Diverse Schools, Adaptive Services: An Alternative ‘Learning Commons’ Approach


Julia Stark and Nicholas Warren

Convenor: Julian Taylor


The Learning Commons approach to school libraries has many levels and facets to help make school libraries more relevant and interesting to today’s students and educators. Not every part of an ideal Learning Commons is feasible in every school library; the physical space / changes, funds, and a commitment from the rest of the school community is not always possible, and every library has its own community with its own school culture. Two elements that are crucial however are collaboration and community-building. Julia Stark and Nicholas Warren (librarians working in the English Montreal School Board) decided to focus in on those elements to try to help their school libraries become more inviting, helpful, and relevant to their school communities and revitalize the love those students feel for their school libraries. At the 2015 ABQLA Annual Conference, Julia and Nicholas shared the stories of what they were able to accomplish and how they did it.

Julia Stark’s part of the presentation focused on her work at St. Gabriel School which has a low student population and is located in an economically disadvantaged area of Montreal. While the library was refurbished with all new furniture just a few years ago as a charitable donation from a local Montreal company, the interest in the library from the students and teachers was not any higher than beforehand. However, Julia started a few new initiatives to help build the school community and foster a sense of collaboration, all on a shoestring budget… or perhaps I should say “yarn” instead of “shoestring”. Having very little budget for activities in her library, Julia introduced knitting to her students as a fun collaborative activity that grew and grew! Soon, not only were more students excited to come to the library, but more were taking out books to learn about knitting, and a knitting club was created. This greatly helped make the library be perceived as a true part of the school community by all of its members and has only made additional activities easier.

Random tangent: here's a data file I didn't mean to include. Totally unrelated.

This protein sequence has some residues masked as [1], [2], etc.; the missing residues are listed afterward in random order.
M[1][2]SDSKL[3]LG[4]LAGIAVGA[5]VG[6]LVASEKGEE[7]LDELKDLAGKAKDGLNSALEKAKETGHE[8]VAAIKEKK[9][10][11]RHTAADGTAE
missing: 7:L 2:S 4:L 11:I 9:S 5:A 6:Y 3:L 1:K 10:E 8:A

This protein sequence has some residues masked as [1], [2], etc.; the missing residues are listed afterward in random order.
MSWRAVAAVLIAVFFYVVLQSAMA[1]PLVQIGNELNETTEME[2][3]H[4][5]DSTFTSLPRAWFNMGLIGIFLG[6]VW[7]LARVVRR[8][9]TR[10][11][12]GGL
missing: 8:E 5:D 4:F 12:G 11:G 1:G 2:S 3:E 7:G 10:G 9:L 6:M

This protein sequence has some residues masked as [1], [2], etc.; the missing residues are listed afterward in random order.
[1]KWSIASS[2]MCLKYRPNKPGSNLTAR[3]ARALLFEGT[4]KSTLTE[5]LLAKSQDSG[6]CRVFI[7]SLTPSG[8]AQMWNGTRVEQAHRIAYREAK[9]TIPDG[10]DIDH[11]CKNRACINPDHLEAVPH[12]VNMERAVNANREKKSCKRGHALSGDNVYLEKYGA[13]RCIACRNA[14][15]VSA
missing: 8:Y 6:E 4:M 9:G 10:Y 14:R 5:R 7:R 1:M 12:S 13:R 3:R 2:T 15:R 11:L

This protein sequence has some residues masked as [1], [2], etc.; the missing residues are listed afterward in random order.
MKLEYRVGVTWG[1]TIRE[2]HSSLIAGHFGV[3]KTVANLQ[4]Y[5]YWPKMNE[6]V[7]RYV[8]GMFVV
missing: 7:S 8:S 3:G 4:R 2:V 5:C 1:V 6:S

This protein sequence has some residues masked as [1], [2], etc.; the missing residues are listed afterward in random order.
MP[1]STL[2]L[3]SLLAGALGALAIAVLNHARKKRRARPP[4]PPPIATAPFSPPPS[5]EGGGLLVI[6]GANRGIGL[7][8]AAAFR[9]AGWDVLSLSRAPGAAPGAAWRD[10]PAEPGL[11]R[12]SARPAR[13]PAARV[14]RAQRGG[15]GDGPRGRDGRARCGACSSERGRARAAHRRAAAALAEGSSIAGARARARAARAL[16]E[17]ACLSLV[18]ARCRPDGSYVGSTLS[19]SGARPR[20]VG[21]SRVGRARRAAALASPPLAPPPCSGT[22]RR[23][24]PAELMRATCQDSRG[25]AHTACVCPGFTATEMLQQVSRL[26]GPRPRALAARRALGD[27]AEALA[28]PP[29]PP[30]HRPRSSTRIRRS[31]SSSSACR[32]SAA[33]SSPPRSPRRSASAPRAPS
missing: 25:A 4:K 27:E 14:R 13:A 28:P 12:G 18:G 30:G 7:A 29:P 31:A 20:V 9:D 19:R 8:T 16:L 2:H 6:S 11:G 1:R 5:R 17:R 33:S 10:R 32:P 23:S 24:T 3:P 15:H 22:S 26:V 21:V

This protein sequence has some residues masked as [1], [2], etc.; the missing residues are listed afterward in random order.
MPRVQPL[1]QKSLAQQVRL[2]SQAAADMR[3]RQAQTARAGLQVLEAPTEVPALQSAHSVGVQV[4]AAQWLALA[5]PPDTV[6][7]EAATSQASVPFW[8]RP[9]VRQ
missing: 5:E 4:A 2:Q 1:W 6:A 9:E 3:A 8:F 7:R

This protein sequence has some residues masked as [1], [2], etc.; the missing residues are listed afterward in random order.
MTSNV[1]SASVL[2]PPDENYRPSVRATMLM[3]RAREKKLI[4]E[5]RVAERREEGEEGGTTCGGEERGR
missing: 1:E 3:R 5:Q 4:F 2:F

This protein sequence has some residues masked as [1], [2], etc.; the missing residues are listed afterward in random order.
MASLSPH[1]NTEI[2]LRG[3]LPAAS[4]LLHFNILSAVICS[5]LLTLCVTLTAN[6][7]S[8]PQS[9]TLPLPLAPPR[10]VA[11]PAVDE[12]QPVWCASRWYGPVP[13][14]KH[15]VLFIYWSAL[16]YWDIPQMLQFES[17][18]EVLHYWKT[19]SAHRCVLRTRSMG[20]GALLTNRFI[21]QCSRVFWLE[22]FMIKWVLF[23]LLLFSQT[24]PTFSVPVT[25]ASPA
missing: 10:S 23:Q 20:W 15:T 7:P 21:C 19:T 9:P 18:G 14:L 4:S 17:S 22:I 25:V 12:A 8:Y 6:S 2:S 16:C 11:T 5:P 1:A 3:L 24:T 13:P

Nicholas Waren’s library world is very different. The main difference is that he serves 13 different schools across Montreal, and many of them do not even have an official room designated as a library. The 13 schools that Nicholas serves are all part of the Outreach School system in the EMSB that helps students that don’t succeed in traditional school settings. Nicholas started several different library activities to try to foster student interest in their school’s library, like  staff book talks where the staff talk to the students about their favourite books, and information literacy sessions. However a number of his other activities have been non-standard activities when we think about school libraries. Among those programs was bicycle maintenance sessions, guitar lessons, Minecraft sessions;  all of which have helped build collaboration between the library and the students and the teaching staff, as well as greatly helped to grow the sense of community. Nicholas also shared some of his greatest obstacles and how he has managed to overcome them; sage advice for anyone about to undertake such a difficult librarian assignment.

Julia Stark and Nicholas Warren’s examples of how they have managed to take some of the main ideas from the Learning Commons approach and give it an alternative spin to help them build better libraries and library communities was a real inspiration.

Presentation links

Julia Stark: http://bit.ly/1MIhdb2

Nicholas Warren: http://bit.ly/1UiGPg7